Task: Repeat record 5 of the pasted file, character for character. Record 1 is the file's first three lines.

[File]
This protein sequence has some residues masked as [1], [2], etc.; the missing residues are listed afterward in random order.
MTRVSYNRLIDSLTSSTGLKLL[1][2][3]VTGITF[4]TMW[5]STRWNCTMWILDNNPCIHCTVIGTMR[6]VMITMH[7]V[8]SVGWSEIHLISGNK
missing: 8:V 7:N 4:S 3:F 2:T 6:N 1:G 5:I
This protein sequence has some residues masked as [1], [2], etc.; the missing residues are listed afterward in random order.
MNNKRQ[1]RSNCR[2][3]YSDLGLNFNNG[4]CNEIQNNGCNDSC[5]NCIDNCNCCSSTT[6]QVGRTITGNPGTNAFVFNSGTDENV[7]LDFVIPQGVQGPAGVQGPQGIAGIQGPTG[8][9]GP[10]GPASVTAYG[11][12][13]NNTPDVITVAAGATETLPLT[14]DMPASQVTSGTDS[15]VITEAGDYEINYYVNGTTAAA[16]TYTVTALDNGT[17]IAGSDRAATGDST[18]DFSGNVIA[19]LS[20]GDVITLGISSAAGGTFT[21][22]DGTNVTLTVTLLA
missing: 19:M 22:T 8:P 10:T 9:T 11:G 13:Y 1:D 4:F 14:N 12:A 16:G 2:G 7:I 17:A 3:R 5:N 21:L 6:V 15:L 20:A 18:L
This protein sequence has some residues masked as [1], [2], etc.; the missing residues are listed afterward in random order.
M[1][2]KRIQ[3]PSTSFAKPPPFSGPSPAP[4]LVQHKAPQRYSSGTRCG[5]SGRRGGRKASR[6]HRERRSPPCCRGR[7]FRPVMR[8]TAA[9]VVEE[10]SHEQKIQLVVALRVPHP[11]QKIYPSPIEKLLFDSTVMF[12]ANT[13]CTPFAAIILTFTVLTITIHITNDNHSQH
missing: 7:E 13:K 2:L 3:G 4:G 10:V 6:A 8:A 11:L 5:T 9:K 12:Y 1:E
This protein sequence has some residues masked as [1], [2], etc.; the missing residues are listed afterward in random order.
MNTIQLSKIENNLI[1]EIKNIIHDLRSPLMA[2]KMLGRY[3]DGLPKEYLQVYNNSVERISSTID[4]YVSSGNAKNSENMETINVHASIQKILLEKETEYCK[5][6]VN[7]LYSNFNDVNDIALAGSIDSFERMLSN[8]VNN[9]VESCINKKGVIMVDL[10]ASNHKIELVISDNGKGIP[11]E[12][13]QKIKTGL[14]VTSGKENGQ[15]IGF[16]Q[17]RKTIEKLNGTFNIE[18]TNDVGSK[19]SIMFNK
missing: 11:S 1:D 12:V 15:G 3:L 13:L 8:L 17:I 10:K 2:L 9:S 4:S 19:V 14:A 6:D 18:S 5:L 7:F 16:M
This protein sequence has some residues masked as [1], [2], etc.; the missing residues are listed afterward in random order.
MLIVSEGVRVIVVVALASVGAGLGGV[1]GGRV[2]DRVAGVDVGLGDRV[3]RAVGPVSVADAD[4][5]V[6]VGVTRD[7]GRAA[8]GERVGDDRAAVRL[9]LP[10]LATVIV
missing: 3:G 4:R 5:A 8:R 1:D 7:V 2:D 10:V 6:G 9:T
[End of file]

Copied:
This protein sequence has some residues masked as [1], [2], etc.; the missing residues are listed afterward in random order.
MLIVSEGVRVIVVVALASVGAGLGGV[1]GGRV[2]DRVAGVDVGLGDRV[3]RAVGPVSVADAD[4][5]V[6]VGVTRD[7]GRAA[8]GERVGDDRAAVRL[9]LP[10]LATVIV
missing: 3:G 4:R 5:A 8:R 1:D 7:V 2:D 10:V 6:G 9:T